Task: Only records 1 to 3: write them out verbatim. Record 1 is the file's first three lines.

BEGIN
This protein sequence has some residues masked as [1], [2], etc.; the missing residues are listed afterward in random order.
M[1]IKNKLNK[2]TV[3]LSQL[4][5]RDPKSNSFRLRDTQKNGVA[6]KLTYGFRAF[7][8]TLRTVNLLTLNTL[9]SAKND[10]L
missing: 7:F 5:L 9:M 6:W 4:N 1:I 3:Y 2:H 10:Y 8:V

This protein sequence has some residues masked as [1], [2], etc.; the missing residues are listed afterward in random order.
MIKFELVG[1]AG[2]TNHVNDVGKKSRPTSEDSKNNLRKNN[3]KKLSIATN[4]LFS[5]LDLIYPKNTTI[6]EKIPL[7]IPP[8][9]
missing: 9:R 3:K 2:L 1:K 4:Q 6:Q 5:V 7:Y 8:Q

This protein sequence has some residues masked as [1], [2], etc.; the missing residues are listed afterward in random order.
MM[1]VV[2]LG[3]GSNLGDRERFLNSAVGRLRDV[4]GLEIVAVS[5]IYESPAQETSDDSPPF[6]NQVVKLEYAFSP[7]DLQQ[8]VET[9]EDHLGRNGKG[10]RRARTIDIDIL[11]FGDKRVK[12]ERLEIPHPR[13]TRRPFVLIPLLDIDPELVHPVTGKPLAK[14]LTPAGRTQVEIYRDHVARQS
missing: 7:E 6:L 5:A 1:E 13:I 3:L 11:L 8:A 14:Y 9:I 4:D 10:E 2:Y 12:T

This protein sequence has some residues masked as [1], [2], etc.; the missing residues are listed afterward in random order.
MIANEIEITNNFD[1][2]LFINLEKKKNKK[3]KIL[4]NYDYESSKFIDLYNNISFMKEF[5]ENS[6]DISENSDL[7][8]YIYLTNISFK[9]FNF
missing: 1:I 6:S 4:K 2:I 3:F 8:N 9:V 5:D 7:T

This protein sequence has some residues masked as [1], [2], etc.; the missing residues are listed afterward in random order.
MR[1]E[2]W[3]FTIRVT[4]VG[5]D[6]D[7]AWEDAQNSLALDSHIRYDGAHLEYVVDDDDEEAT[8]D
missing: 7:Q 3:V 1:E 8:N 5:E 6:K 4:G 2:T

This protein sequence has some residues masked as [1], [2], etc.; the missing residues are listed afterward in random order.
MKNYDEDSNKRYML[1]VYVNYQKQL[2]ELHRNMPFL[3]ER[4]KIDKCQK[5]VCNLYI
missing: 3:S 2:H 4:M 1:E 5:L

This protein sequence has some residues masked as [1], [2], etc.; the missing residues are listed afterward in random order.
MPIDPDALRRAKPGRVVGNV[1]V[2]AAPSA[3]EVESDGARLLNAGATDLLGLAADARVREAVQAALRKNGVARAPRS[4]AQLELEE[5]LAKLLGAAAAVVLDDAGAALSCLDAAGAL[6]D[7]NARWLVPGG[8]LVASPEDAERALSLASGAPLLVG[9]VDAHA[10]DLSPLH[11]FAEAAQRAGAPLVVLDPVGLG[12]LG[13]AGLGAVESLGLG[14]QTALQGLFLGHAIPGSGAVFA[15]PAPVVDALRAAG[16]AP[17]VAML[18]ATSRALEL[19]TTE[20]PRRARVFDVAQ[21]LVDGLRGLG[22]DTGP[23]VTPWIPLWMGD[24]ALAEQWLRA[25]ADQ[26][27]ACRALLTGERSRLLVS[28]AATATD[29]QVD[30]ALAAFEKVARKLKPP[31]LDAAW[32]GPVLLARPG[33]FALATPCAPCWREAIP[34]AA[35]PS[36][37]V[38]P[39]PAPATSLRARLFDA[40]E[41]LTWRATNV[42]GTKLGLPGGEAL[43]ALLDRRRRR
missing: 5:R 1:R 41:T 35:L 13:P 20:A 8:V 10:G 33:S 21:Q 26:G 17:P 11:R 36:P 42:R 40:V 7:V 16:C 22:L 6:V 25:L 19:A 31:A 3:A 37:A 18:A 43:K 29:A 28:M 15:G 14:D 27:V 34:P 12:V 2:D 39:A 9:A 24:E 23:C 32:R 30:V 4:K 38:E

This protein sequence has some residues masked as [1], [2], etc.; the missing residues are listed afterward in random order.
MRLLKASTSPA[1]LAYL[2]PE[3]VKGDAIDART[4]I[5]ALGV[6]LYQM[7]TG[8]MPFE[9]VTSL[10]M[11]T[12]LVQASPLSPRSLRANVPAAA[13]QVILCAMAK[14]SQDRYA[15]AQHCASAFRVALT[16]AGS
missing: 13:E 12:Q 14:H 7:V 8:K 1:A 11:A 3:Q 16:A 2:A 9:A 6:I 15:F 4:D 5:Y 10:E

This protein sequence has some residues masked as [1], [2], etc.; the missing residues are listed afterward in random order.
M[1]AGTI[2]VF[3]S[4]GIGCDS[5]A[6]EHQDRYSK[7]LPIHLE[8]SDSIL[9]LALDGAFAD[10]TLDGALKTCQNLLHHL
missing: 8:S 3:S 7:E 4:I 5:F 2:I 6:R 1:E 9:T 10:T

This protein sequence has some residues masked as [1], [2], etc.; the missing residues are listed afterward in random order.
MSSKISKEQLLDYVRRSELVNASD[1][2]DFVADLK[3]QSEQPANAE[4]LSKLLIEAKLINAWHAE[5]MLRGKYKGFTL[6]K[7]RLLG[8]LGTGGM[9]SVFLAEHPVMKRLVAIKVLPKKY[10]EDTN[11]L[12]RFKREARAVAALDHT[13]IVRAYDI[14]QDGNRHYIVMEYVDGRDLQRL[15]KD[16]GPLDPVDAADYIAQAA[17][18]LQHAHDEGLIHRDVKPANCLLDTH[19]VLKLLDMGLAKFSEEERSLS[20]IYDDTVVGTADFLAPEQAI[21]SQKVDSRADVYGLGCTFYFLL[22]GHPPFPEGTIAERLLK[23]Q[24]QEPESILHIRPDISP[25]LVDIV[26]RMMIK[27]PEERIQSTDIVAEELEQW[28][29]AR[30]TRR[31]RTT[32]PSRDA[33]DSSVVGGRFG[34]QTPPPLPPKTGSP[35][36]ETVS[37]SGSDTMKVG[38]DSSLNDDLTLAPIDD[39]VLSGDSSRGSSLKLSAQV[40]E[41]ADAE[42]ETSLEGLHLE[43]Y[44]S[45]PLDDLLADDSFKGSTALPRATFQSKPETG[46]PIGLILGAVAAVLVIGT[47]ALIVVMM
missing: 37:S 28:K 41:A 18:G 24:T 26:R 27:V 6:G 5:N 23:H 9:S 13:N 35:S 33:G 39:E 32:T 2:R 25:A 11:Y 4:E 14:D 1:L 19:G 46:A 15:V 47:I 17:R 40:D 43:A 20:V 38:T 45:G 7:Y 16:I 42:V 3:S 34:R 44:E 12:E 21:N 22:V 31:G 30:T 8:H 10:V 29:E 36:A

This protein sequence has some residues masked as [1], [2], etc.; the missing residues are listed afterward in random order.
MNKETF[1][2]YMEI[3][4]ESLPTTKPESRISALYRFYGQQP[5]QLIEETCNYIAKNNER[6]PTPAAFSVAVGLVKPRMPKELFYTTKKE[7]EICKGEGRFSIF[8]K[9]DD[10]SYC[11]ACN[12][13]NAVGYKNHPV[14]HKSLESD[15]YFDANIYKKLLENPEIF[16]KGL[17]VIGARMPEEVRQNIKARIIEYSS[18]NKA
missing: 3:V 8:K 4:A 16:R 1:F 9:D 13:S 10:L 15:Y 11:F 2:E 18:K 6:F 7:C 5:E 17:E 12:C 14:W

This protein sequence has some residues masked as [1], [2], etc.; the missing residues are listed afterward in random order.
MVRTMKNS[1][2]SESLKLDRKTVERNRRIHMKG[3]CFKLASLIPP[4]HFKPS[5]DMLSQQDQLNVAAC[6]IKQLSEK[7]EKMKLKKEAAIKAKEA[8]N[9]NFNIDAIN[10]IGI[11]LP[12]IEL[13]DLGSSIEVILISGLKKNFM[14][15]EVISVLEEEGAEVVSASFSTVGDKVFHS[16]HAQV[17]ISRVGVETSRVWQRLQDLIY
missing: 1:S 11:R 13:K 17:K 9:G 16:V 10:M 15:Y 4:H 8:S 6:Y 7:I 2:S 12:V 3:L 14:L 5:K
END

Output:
This protein sequence has some residues masked as [1], [2], etc.; the missing residues are listed afterward in random order.
M[1]IKNKLNK[2]TV[3]LSQL[4][5]RDPKSNSFRLRDTQKNGVA[6]KLTYGFRAF[7][8]TLRTVNLLTLNTL[9]SAKND[10]L
missing: 7:F 5:L 9:M 6:W 4:N 1:I 3:Y 2:H 10:Y 8:V

This protein sequence has some residues masked as [1], [2], etc.; the missing residues are listed afterward in random order.
MIKFELVG[1]AG[2]TNHVNDVGKKSRPTSEDSKNNLRKNN[3]KKLSIATN[4]LFS[5]LDLIYPKNTTI[6]EKIPL[7]IPP[8][9]
missing: 9:R 3:K 2:L 1:K 4:Q 6:Q 5:V 7:Y 8:Q

This protein sequence has some residues masked as [1], [2], etc.; the missing residues are listed afterward in random order.
MM[1]VV[2]LG[3]GSNLGDRERFLNSAVGRLRDV[4]GLEIVAVS[5]IYESPAQETSDDSPPF[6]NQVVKLEYAFSP[7]DLQQ[8]VET[9]EDHLGRNGKG[10]RRARTIDIDIL[11]FGDKRVK[12]ERLEIPHPR[13]TRRPFVLIPLLDIDPELVHPVTGKPLAK[14]LTPAGRTQVEIYRDHVARQS
missing: 7:E 6:L 5:A 1:E 13:I 3:L 11:L 8:A 14:Y 9:I 4:D 10:E 2:Y 12:T